Close friendships with Germans don’t usually happen overnight, but when they do form, I find it a lot more genuine (aka none of that “OMG your top looks so hot” when you know it makes you look frumpy bullshit). Germans love bread I’ve been told that I’ve never actually had bread until I came to Germany, because those sliced packages of bread we have in North America (you know, like Dempsters), isn’t actually bread, but toast (even when it’s not toasted).
You get hit on at the bus stop, marriage proposals in the food court, and someone always seems to make jokes in the elevator to keep the silence at bay.
That way, they’ll laugh if they find it funny, or just stare at you blankly if it’s not funny (because Germans won’t forcefully laugh at your jokes if they’re not funny just to be nice).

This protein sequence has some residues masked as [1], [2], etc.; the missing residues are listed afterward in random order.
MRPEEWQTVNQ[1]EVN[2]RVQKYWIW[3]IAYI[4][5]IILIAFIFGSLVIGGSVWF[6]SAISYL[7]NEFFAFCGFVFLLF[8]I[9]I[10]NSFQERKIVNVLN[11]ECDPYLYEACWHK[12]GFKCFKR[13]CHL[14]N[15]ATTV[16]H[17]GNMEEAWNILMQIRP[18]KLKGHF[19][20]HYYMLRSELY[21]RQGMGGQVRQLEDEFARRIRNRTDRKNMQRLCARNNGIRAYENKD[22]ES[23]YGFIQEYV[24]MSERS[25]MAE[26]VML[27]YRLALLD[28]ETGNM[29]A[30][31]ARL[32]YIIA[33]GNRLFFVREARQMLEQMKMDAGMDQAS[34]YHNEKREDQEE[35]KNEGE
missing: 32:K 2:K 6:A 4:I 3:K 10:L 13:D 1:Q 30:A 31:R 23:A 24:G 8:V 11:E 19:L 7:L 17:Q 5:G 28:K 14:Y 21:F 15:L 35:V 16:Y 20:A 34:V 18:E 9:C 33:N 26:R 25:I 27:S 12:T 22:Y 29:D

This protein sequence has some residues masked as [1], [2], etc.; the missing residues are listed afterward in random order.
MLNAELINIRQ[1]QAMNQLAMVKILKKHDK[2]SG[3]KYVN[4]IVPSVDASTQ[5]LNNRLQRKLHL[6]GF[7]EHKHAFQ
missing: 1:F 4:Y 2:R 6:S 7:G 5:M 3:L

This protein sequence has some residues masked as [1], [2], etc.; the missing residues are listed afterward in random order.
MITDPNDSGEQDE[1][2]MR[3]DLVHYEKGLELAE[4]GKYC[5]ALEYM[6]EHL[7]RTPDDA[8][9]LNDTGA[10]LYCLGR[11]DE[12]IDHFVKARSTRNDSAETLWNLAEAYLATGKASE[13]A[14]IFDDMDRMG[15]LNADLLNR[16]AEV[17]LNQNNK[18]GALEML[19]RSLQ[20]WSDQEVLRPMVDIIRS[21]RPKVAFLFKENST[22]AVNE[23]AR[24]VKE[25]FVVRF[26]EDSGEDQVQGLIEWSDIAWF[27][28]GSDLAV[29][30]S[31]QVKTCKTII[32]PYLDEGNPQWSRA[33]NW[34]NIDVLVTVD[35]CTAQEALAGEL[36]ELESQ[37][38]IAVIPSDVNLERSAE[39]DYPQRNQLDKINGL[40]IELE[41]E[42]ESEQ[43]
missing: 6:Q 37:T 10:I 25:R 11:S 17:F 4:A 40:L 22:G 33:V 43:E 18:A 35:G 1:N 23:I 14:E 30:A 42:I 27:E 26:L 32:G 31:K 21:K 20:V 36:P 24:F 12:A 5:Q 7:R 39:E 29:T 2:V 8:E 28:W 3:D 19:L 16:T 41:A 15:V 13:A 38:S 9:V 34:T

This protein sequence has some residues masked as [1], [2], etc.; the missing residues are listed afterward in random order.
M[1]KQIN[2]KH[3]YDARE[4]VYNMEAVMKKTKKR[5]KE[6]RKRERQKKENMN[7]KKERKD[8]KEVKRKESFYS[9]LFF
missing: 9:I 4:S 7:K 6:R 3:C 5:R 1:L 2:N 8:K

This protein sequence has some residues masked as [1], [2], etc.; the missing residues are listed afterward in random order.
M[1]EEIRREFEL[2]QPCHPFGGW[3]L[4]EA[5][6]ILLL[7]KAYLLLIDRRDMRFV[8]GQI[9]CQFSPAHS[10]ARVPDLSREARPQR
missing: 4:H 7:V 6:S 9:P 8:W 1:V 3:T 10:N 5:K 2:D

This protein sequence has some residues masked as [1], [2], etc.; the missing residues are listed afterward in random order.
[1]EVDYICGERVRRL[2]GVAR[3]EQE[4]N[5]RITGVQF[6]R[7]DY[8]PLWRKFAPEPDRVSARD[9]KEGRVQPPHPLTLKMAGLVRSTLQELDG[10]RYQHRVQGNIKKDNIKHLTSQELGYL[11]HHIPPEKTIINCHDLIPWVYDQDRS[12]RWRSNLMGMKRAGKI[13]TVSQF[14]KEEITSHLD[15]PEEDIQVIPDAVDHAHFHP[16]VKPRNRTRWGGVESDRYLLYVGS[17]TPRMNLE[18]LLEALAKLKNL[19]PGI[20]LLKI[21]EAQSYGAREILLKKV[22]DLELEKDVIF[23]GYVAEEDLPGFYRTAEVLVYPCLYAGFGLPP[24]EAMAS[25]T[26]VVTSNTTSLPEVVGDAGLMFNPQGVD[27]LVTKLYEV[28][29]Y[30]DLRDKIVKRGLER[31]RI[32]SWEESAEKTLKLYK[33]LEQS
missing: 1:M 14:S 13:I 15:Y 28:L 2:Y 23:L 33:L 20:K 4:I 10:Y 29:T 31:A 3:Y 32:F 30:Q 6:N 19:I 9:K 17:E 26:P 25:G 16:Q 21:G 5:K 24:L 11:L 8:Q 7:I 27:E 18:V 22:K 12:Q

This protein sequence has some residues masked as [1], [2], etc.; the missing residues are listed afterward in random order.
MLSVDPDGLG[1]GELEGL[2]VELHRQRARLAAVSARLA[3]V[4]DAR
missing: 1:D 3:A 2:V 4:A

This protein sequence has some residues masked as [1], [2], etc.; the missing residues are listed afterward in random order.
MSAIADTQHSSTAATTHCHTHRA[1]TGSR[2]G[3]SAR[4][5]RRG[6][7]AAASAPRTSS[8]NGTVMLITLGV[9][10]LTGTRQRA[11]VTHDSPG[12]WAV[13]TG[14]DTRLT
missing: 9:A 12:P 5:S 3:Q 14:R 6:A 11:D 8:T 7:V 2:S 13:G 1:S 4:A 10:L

Germans are very unromantic I know a German guy (and don’t ask how I know) who says that he’s a really nice guy because he’s always honest to every girl he meets.
While not all Germans I’ve met do this, most of them do like having a plan for the day. ” because that would be too vague, and perhaps bordering on chaotic for a structured German day.
Sure, it’s common to write down deadlines for school assignments, and work shifts, but I was surprised that everything from “call so and so” and “grocery shopping” were all written down.